Thursday, November 02, 2000

Green Twp. levy would fund parks program




By Lew Moores
The Cincinnati Enquirer

        GREEN TOWNSHIP — Residents will be asked on Nov. 7 to approve a five-year 1-mill levy that will both maintain the township's system of parks and provide funds to buy greenspace in the community.

        The first-ever levy is expected to generate more than $900,000 in revenues and will cost the owner of a $100,000 home $31.50 a year.

        “We feel it's real important and we think it's a pretty sound investment in the future of the township,” said Roland Johnson, a member of the Parks/Greenspace Tax Levy Committee, which is leading the campaign for Is sue 29's passage. “This park system is growing. It needs that support.”

        The township in just the past few years has done much to improve its five parks, which consist of about 100 acres. Improvements have been done recently to Blue Rock Park off Blue Rock Road, and a playground and a German Heritage Museum were added in just the past year to West Fork Park off West Fork Road.

        Township Trustee Tony Upton said the levy is important because the township stands to lose millions of dollars in the coming years as the estate tax is reduced.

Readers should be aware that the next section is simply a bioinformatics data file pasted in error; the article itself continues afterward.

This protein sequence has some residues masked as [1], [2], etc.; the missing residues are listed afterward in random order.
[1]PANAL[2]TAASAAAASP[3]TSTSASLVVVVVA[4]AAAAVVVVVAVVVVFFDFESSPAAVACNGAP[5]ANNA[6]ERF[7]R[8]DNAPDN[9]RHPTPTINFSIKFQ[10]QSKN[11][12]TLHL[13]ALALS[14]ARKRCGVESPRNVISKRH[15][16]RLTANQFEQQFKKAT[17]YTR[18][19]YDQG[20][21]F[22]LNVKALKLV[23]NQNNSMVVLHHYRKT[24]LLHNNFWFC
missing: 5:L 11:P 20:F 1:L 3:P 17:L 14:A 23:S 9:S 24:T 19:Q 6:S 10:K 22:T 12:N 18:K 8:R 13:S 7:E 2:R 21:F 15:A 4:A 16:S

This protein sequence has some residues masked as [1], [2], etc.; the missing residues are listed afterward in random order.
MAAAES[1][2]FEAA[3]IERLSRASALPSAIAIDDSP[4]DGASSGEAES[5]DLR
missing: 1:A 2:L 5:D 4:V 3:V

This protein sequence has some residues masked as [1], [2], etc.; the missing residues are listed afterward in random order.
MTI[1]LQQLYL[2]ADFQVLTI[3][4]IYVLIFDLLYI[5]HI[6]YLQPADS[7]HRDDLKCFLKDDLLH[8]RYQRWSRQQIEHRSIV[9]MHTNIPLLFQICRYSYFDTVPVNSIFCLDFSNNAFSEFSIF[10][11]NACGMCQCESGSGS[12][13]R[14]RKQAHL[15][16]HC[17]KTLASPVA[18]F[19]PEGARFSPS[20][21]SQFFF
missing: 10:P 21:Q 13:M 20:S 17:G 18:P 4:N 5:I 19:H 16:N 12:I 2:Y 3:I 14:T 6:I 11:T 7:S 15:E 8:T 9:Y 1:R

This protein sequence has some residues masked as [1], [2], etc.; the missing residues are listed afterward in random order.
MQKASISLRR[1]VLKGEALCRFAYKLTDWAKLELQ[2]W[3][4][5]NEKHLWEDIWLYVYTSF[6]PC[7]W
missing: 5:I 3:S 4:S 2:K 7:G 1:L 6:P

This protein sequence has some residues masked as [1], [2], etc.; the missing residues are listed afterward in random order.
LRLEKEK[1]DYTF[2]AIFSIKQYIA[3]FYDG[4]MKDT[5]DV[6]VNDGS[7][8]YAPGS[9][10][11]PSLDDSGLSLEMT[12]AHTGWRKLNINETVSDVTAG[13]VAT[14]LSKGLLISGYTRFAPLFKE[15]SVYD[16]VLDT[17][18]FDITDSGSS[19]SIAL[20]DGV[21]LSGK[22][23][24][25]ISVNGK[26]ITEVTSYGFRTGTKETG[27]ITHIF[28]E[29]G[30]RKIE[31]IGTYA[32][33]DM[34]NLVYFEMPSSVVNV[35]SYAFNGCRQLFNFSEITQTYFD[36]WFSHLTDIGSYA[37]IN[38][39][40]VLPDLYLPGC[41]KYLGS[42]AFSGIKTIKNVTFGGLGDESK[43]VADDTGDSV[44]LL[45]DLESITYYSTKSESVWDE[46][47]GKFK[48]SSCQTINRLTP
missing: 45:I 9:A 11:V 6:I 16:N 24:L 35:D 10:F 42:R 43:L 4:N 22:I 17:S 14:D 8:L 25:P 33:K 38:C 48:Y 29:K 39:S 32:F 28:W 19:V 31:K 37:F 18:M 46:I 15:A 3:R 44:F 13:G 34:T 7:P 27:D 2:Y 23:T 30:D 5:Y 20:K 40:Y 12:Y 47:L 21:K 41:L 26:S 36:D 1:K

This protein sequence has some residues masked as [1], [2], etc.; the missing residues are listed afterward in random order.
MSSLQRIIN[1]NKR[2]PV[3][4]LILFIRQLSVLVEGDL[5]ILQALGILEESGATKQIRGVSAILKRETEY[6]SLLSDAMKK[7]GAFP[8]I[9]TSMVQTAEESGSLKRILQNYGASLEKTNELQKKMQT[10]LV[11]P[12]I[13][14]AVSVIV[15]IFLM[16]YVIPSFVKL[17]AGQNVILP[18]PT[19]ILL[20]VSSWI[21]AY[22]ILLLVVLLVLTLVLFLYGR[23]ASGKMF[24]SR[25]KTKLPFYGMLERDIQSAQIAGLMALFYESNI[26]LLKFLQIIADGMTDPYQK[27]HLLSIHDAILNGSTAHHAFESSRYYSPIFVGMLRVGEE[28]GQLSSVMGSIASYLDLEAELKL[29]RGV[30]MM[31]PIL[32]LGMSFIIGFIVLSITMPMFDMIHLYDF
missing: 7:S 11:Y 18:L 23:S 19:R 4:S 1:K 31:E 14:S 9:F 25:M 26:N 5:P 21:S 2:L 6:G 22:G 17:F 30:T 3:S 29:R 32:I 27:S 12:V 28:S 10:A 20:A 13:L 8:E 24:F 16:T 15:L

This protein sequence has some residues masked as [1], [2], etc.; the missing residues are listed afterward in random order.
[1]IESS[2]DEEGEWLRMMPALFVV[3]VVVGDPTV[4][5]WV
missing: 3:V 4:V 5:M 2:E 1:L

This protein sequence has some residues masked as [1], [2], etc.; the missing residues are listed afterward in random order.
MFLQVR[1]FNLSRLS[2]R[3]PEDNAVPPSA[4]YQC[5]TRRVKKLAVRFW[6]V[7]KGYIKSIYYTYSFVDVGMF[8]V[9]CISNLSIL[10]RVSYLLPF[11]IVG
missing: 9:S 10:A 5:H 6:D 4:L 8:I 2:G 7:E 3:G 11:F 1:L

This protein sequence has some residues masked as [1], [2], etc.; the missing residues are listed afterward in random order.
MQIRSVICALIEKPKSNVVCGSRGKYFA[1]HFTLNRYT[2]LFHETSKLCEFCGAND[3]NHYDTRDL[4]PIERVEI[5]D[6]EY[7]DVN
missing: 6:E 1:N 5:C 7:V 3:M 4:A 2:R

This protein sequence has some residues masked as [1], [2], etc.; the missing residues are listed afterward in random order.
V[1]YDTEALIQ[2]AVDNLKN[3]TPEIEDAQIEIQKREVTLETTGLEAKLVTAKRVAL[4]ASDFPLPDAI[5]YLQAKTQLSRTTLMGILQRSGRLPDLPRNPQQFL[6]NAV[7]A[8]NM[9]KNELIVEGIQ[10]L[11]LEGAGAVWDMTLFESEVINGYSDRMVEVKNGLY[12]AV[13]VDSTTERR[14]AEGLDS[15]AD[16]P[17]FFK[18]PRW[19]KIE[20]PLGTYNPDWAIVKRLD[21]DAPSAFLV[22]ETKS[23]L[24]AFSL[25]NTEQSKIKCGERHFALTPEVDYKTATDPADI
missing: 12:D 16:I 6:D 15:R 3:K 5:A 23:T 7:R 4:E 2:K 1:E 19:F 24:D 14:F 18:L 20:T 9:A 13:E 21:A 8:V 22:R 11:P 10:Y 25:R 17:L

The township has realized $7 million to $8 million in the last six years from estate taxes, said Mr. Upton.

        “We understand (the legislature) may want to eliminate it at some point,” said Mr. Upton. “If indeed the legislature wipes it out, then the general fund money will be reduced. That's one of the reasons we've been able to do what we've been doing with the parks here.”

        “It's important because parks and greenspace enhances your way of life,” said Mr. Upton. “Just look at the parks and how well they're used.”

        Currently, the township spends about $550,000 a year on its parks. If Issue 29 passes, parks would get about $631,000 a year, and $341,000 would be used for greenspace preservation.

        The township has not targeted any land for acquisition or preservation, but a successful levy would set up an advisory committee. It would look at greenway corridors and greenspace buffers between land uses, such as commercial and residential areas.

        “The idea would be to preserve it forever,” said Mr. Johnson. “The voters will decide how green Green Township will be.”

       



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